if you’re still reading this post, the moral of the story is that you should ALWAYS check in as early as possible on budget airlines (the reason we were bumped is we were some of the last people to check in) but more importantly that human beings can be absolutely amazing. José didn’t know us and didn’t have to help us but went above and beyond to make sure that three total strangers who had been screwed over by easyJet got to where they needed to go.

From myself and my companions thanks guys, you were amazing and totally restored our faith in mankind. The beers are on us next time we’re in Porto!

At this point we can only think a most charming Portuguese man for rescuing the party so admirably. The lads received the ultimate ‘customer service’ if you like, from a complete stranger who wanted nothing in return.

The lads have yet to receive their money back at the time and explanations, apologies, help, consideration, recompense and solutions were missing from easyJet.

[bctt tweet=”The thing is a company like #EasyJet needs to understand the relationship with the customer begins when the ticket is purchased.” username=”@supposeiam”] EasyJet became an integral parts of a life event. Whether they like it or not they are part of what we do and can have a profound effect on how we do it.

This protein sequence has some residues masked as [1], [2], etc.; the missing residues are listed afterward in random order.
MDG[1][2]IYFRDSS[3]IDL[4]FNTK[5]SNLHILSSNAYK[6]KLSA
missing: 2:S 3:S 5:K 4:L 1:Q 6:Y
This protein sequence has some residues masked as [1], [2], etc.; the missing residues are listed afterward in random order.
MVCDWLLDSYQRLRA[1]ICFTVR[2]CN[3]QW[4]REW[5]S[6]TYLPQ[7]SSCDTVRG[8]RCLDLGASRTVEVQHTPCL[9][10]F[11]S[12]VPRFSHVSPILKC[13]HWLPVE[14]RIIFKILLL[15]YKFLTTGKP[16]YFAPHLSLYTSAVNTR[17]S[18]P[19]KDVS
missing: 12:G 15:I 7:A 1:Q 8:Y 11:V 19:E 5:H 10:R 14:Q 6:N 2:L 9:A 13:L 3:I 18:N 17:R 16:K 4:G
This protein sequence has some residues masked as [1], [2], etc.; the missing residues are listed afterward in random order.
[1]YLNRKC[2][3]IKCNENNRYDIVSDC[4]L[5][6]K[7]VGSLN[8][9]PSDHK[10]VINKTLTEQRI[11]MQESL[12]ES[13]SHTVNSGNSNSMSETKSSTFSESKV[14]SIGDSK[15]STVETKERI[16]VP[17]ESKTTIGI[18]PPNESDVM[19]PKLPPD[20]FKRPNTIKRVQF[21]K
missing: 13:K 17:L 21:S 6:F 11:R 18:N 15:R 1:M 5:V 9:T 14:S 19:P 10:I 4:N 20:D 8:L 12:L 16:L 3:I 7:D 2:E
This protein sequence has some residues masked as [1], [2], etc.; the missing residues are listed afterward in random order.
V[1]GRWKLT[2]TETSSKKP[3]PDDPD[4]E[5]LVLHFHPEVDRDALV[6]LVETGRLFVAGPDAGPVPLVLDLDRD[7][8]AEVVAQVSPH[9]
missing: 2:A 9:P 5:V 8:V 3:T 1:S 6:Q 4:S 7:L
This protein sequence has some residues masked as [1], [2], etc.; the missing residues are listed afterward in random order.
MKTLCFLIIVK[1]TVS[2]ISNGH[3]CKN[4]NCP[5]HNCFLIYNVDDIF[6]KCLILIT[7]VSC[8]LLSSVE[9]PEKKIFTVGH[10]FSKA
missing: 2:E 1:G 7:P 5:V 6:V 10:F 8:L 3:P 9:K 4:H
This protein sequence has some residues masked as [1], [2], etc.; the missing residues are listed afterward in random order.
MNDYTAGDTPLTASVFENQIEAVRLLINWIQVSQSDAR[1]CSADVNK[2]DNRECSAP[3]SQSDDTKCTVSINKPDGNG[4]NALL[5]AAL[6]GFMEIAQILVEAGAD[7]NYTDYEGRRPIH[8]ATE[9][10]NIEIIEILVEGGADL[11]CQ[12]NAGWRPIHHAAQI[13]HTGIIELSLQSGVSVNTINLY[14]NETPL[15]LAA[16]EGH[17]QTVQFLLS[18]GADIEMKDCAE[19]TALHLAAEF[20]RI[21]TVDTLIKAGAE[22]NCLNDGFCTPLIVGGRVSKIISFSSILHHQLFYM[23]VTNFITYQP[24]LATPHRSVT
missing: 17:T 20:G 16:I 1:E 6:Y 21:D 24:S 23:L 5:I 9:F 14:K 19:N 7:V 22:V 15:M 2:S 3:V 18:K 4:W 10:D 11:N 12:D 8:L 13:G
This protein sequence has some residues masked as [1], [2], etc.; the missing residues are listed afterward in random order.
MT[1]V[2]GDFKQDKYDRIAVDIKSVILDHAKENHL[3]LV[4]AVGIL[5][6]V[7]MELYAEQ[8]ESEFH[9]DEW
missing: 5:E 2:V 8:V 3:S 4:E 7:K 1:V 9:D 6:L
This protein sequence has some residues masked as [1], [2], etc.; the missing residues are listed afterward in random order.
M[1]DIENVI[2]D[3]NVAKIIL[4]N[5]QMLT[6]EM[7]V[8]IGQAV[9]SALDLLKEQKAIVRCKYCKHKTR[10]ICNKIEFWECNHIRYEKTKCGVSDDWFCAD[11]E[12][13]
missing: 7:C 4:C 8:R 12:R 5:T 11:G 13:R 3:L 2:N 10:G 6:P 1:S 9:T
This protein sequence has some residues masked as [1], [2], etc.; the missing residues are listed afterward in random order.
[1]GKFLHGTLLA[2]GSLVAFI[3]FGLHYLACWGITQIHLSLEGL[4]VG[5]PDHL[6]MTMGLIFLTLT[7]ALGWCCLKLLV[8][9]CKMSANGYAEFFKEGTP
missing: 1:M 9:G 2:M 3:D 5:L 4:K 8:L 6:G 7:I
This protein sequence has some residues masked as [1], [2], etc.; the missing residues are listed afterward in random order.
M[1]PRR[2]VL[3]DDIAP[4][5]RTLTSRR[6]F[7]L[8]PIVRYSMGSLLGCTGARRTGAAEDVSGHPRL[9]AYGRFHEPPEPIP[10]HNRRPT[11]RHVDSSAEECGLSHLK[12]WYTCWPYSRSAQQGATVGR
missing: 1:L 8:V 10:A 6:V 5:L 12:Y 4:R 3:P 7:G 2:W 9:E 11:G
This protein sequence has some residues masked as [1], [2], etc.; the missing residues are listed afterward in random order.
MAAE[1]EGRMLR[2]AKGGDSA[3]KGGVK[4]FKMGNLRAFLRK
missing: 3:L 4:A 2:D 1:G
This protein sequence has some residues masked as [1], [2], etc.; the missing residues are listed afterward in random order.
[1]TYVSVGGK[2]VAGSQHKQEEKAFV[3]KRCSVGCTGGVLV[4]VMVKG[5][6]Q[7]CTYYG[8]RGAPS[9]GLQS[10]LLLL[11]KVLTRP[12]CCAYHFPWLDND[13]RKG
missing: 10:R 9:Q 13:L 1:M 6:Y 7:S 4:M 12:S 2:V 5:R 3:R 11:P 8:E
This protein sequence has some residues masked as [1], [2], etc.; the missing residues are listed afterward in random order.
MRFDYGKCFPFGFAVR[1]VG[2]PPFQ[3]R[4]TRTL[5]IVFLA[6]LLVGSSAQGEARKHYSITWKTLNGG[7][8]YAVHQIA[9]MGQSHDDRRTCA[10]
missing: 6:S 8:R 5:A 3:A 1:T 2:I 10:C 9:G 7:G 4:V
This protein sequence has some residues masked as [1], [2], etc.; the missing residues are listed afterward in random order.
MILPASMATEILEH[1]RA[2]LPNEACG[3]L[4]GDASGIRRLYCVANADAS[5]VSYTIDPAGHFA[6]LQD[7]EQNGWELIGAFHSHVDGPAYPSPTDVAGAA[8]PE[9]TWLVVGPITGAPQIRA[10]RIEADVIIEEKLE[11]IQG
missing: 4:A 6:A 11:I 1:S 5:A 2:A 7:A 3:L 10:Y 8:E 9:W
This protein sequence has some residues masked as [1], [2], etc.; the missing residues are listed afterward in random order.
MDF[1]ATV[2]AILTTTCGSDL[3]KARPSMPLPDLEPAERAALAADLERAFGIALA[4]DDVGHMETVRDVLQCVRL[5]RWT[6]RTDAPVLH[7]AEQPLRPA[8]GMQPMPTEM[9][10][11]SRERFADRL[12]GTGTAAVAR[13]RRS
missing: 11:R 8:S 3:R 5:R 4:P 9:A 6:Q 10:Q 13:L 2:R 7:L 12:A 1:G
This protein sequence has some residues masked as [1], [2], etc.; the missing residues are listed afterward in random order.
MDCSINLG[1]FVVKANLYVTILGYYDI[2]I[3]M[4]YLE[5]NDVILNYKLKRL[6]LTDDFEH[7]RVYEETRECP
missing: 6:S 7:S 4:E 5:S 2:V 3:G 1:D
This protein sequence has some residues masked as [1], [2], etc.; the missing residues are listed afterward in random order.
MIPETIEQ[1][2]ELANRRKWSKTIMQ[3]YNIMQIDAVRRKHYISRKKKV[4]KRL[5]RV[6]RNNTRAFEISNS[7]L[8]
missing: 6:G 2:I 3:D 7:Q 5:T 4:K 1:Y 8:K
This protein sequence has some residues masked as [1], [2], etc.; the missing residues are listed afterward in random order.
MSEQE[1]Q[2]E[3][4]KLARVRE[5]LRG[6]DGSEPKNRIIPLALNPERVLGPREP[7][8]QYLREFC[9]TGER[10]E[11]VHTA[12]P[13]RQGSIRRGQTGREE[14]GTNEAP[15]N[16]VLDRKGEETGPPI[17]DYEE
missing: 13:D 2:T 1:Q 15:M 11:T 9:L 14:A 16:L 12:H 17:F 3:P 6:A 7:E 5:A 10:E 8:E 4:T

There is no point in bombarding customers with surveys if you do not value the opinions given to you. EasyJet may well have had a good few years that they are now my last choice of carrier for so many reasons. For Easyjet to stand any chance of improving they need to connect these moments and underpin them with comprehensive data and analytics. It’s only by doing this can they ensure every single member of their team on the ground or in the air ensures that customer experiences are the best they can be. Using data for a product-centric approach and as an opportunity to simply generate value for the company alone is outrageous.

This story is ironic really because once upon a time data and the air industry was really cutting edge. They were able to use the information gleaned and offer loyalty programmes etc. to frequent fliers and great pricing. But what has happened since then? Very little by the looks of it.

If Easyjet or any one of the low cost carriers want to keep their business and grow it they need to offer real value for their clients. If we all just carry hand luggage then make sure there’s room in the cabin. Establish a competitive edge rather than making us pay more for things we shouldn’t have to pay for ‘like speedy boarding’ That means if you have the money to pay more you get treated well. Does that sit right? What do you think?

If Easyjet and other can do it well then they can generate more loyalty and first class customer service. Is that too much to ask? Guess how many people won’t be flying Easyjet in future?